Our experience. I have conducted over 7,000 home inspections over a 30 year period. I have inspected a variety of homes from new construction to historic homes built over 200 years ago, from estates to condominiums. There is very little that I have not seen. All of my experience enables me to evaluate the conditions found in a competent and accurate manner. After graduating college and prior to my career as a home inspector, I spent time renovating old residential buildings in New York City. I've had hands-on experience with all of the required repairs I see in homes I inspect for clients. This gives me the ability to discuss the in-depth details of home repairs, including realistic costs.

It is common to have friends and relatives offer their assistance when they hear you are buying a home. My general answer to this question is no. The inspection can be very stressful not only for the buyer, but also for the seller and the real estate agents. Too many people in the home giving advice (often poor or misleading advice) can create a very stressful situation. I've had it reach a point on some inspections where my client does not know what was said, or by whom. I also require time to get to know you and your comfort level with information related to a home and its systems. With fewer people at the site, it's much easier for me to relay information clearly to my client. The best outcome occurs when my clients and I can have uninterrupted discussions over the course of the entire inspection. When that happens, the client finds the written report to be an informative review of what they had learned during the inspection.

If you are a first time home buyer, you still may be more comfortable having a relative who's opinion you trust attend. If that is the case, feel free to bring them along. We will be more than happy to include them in the inspection process.

During a home inspection, we review the following:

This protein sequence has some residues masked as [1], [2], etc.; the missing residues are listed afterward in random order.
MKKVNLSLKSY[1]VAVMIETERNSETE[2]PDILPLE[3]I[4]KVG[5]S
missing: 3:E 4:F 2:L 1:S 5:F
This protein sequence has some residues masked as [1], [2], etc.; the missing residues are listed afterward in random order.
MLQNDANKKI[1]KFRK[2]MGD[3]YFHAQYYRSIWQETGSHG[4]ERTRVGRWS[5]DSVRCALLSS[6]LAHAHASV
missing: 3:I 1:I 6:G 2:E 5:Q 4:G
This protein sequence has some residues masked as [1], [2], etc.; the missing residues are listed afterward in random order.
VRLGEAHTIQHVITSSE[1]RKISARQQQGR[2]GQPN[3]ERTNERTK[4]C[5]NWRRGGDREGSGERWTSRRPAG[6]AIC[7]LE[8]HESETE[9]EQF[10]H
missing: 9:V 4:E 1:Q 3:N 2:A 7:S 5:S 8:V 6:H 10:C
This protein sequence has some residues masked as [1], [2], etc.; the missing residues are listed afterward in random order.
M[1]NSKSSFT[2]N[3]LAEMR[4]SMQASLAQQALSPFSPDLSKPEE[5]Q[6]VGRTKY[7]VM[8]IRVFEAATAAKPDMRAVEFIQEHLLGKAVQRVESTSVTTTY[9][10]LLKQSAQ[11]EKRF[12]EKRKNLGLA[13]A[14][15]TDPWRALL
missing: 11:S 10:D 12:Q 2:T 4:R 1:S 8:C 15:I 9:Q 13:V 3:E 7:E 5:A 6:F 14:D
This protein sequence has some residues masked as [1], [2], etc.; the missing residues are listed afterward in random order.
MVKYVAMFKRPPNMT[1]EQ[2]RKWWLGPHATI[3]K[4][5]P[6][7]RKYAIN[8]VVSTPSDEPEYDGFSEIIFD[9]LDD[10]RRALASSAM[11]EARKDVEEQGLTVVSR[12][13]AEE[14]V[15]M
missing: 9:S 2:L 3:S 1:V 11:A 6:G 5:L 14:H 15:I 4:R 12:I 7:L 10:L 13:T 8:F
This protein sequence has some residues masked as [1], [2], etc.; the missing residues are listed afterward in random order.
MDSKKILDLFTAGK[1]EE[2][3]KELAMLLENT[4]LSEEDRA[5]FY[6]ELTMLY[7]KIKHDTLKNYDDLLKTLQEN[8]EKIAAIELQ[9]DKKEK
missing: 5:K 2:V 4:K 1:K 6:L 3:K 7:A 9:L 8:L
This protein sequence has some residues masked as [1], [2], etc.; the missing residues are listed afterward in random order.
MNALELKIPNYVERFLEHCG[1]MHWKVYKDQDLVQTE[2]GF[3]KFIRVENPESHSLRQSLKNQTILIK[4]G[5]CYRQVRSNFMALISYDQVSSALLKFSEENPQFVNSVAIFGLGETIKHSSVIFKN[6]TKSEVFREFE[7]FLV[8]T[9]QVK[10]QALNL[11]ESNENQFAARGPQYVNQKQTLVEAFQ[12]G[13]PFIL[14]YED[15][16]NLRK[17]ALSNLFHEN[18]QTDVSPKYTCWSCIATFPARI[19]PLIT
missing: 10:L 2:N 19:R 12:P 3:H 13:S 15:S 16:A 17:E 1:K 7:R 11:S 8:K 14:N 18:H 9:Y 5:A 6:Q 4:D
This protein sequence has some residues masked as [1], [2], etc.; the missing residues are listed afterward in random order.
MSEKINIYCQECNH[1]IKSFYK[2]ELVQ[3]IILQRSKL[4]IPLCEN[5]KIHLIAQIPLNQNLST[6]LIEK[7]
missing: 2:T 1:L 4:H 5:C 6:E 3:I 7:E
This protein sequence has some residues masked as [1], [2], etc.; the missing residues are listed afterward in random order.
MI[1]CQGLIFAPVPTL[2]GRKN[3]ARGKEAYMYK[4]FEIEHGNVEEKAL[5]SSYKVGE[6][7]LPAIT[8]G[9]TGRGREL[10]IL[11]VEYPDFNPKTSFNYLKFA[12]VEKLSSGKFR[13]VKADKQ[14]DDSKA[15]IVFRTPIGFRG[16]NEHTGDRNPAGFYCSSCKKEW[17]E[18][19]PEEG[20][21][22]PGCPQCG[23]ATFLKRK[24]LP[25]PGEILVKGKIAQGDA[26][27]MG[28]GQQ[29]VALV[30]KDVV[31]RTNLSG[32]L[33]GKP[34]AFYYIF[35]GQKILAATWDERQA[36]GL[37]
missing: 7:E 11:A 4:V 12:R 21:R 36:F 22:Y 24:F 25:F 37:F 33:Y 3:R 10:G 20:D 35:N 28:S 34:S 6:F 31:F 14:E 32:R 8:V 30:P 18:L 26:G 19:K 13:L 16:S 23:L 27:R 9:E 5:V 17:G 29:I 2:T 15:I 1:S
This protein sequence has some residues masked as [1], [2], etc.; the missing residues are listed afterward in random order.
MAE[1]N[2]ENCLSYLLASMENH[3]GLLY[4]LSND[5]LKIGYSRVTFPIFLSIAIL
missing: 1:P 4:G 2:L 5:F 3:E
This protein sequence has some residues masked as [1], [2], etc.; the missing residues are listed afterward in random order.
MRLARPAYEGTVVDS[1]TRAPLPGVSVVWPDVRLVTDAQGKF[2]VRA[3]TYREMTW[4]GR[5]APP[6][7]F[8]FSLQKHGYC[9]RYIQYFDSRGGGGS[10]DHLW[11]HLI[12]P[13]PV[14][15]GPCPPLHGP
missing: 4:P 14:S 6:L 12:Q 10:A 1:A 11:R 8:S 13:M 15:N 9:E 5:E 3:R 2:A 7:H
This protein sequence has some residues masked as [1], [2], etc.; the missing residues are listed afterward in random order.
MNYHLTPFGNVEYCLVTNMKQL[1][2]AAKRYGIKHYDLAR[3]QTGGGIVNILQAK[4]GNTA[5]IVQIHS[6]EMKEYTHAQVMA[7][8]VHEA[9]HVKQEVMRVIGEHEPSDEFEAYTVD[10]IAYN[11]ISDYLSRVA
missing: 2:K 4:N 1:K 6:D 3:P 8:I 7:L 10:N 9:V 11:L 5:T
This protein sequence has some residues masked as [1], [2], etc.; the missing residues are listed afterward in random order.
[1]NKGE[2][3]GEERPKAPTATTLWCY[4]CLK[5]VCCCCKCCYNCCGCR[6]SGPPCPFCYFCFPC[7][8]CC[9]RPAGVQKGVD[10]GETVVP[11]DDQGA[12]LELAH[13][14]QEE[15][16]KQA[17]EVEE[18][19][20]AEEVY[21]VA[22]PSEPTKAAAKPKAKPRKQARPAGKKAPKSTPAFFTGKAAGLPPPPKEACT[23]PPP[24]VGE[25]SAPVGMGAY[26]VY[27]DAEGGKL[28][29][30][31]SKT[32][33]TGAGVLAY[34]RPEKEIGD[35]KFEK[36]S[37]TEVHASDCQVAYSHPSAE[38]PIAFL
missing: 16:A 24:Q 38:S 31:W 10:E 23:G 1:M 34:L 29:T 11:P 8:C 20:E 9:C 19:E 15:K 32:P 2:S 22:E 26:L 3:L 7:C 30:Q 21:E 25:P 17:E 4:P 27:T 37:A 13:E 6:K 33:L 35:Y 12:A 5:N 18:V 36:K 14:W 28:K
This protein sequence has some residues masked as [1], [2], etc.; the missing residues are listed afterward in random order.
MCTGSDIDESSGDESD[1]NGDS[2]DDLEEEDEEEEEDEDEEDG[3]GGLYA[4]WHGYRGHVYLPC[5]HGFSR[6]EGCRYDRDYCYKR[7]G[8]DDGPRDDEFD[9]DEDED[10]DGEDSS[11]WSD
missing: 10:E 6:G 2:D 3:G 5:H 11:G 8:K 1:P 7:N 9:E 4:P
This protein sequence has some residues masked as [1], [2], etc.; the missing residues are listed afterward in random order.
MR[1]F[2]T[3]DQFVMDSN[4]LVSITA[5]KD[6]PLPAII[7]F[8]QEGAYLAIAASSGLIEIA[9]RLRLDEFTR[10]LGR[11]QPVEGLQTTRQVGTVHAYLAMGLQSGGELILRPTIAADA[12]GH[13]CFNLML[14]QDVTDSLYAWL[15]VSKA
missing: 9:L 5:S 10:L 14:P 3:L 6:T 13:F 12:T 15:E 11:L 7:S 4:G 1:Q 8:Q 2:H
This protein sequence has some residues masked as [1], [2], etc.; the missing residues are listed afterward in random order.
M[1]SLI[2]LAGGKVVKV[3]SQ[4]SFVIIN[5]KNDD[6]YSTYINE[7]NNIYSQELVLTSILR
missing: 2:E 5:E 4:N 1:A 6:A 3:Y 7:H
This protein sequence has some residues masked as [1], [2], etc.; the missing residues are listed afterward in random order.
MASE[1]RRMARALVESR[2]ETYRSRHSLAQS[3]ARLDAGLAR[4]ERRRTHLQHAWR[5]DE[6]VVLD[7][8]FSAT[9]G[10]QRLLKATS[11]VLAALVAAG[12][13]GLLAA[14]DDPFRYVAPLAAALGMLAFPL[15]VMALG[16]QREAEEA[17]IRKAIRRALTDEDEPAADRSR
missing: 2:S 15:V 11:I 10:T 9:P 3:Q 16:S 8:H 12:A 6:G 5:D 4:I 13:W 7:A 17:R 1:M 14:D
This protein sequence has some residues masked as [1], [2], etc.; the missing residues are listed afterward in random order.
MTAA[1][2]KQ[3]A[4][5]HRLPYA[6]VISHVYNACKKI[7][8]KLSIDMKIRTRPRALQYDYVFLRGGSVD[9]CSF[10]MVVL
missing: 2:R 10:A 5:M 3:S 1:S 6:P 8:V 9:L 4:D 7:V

• Roof & attic
  • Plumbing system & fixtures
  • Heating & cooling systems
  • Basement, crawl spaces & foundation
  • Electrical system
  • Exterior
  • Interior
  • Built in appliances
  • Decks & porches
  • Overall structure
  • Fireplaces

Radon is a naturally occurring radioactive gas found in soils, rock, and water throughout the U.S. Radon causes lung cancer, and is a threat to health because it tends to collect in homes, sometimes to very high concentrations.

How can radon affect people's health?

Almost all risk from radon comes from breathing air with radon and its decay products. Radon decay products cause lung cancer.

How do I know if there is radon in my home?

You cannot see, feel, smell, or taste radon. Testing your home is the only way to know if you and your family are at risk from radon. EPA and the Surgeon General recommend testing for radon in all rooms below the third floor. You can hire a trained professional to do the testing for you.

What can I do to protect myself and my family from radon?

The first step is to test your home for radon, and have it fixed if it is at or above EPA's Action Level of 4 picocuries per liter. You may want to take action if the levels are in the range of 2-4 picocuries per liter. Generally, levels can be brought below 2 pCi/l fairly simply.

The best method for reducing radon in your home will depend on how radon enters your home and the design of your home. For example, sealing cracks in floors and walls may help to reduce radon. There are also systems that remove radon from the crawl space or from beneath the concrete floor or basement slab that are effective at keeping radon from entering your home. These systems are simple and don't require major changes to your home. Other methods may be necessary.

People who have private wells should test their well water to ensure that radon levels meet EPA's newly proposed standard.

Lead is a highly toxic metal that was used for many years in products found in and around our homes. In general, the older a home, the more likely it has lead-based paint.

The most common sources of household lead are:

  • Paint- The federal government banned lead-based paint from housing in 1978, but homes built before this time may have used lead paint. For many years, lead was added to paint to increase its durability.
  • Dust- Household dust can be contaminated with lead from deteriorating paint, as can the soil around a house whose exterior was painted with lead paint. The paint removal process can cause contamination in and around the home.
  • Drinking water- Your home might have plumbing with lead or lead solder. Especially in older homes, we will determine if you have a main water pipe made of lead.

Can lead cause health problems?

If not detected early, children with high levels of lead in their bodies can suffer from damage to the brain and nervous system, behavior and learning problems, slowed growth, hearing problems and headaches. Lead is also harmful to adults. Adults can suffer from difficulties during pregnancy, high blood pressure, digestive problems, nerve disorders, memory and concentration problems, and muscle and joint pain.

All Inspections
Conducted by
The Owner

He answered every single one of my questions with solid, concrete, and honest answers. — Michael P.

More Than 7,000 Inspections Performed ASHI Certified Inspector Over 30 Years’ Experience

Why Us?

Hands-On, Thorough Inspections Licensed & Insured Serving Westchester & Fairfield Counties